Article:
Meltdown 101: Cash to Mexico and the US economy

EL PASO, Texas (AP) - The steady flow of dollars that immigrants send back to Mexico has taken a serious hit with the U.S. economy struggling through a recession.

Mexico's central bank tracks money sent to the country by Mexicans living abroad.

The bank announced last month that these "remittances" had dropped by more than 18% in the past year -- from $2.19 billion in April 2008 to $1.78 billion this April.

It was the biggest such decline on record.

Mexico isn't alone in the loss of remittance revenue, but the U.S. neighbor's economy relies heavily on the billions of dollars sent home annually.

Here are a few questions and answers about remittances and the U.S. economy, provided by The Associated Press.

QUESTION: Aren't millions of legal and illegal immigrants from Mexico still living and working in the U.S.?

ANSWER: Yes, many millions of Mexican immigrants live in the U.S. But immigrants have been disproportionately affected by the deepening recession because they often work in industries that are among the hardest hit.

David Besanko with Northwestern University's Kellogg School of Management says immigrant workers are disproportionately employed in construction and manufacturing.

AP reports data about illegal immigration from the U.S. Border Patrol suggests that fewer people are making the trek north to find work in the United States.

QUESTION: Have Mexican immigrants still working in the U.S. started to save more of their money - or spend it locally - rather than sending as much to relatives in Mexico?

ANSWER: Like nearly all Americans, immigrant workers who have been able to hold on to their jobs are likely making less money today.

Surveys by groups including the Pew Hispanic Center, a nonpartisan research group in Washington, show that the same number of Hispanics living in the U.S. continue to send money to Mexico and other Latin American countries, but the amount of money has dropped in direct correlation with their drop in income.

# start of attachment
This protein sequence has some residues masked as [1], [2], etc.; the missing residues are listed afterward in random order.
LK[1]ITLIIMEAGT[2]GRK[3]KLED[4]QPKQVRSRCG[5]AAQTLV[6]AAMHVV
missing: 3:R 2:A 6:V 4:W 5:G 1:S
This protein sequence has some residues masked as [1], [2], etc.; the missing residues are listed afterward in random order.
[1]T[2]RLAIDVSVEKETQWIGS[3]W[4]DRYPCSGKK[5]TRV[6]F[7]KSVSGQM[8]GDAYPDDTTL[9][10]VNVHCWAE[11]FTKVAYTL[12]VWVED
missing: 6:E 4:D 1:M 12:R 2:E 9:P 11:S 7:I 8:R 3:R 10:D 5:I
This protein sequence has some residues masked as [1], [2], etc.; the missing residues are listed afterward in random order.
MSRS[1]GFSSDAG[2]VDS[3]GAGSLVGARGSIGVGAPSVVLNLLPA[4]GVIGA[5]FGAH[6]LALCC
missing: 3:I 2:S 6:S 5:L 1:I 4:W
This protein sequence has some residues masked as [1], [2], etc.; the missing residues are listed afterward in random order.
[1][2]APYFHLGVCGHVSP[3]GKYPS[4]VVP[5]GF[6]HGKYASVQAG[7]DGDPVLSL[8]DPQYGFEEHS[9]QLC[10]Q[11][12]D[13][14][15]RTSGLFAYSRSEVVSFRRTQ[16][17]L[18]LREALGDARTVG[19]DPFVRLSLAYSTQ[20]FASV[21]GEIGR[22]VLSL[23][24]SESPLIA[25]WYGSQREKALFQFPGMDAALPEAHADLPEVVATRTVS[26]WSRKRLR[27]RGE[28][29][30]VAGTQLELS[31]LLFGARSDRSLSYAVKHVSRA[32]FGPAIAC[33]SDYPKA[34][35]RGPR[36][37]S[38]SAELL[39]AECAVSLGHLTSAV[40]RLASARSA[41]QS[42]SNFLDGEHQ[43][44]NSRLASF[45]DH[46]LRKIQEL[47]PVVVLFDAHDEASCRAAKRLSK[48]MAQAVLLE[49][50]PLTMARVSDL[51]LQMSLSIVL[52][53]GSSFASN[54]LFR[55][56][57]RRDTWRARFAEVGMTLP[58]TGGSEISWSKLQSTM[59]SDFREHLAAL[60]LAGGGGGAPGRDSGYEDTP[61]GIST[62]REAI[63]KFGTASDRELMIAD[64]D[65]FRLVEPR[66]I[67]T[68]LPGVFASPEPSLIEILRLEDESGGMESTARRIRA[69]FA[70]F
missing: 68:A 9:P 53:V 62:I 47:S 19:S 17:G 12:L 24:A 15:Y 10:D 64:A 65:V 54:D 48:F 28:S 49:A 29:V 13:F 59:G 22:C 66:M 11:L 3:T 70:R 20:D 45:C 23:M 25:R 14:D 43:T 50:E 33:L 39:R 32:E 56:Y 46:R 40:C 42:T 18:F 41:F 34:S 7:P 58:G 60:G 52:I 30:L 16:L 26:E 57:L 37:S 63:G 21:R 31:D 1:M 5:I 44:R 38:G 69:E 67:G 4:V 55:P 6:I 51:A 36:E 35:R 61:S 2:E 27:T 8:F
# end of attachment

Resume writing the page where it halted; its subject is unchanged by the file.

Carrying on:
QUESTION: If immigrants are sending less money home, does that mean the U.S. economy may be in more trouble than initially thought?

ANSWER: No. Though immigrant workers have historically sent as much as $25 billion from the U.S. to Mexico annually, that money is still just a small fraction of the U.S. gross domestic product of nearly $14 trillion. (Gross domestic product, which measures the value of all goods and services produced in the United States, is the best gauge of the nation's economic health.)

And because that nearly $25 billion was not a direct part of the U.S. economy - it's sent out of the country, rather than spent on anything sold domestically - its absence should hardly be missed.

QUESTION: Can the drop in remittances to Mexico do damage to that country's economy?

ANSWER: With an economy about one-fourteenth the size of the U.S., the absence of remittances - Mexico's second-largest legal source of foreign income, behind revenue from the sale of oil - is likely to deeply affect the Mexican economy.

Besanko says the greatest impact is likely to be felt in rural communities, from which residents have historically migrated to the U.S. He says more urban areas have more stable, established local economies that can survive without the flow of foreign money.

QUESTION: Is Mexico the only country where remittances are down?

ANSWER: No. With the recession hitting nearly every corner of the globe, remittances to nearly every country are down. China and India lead the world in receiving remittances annually, with Mexico a close third.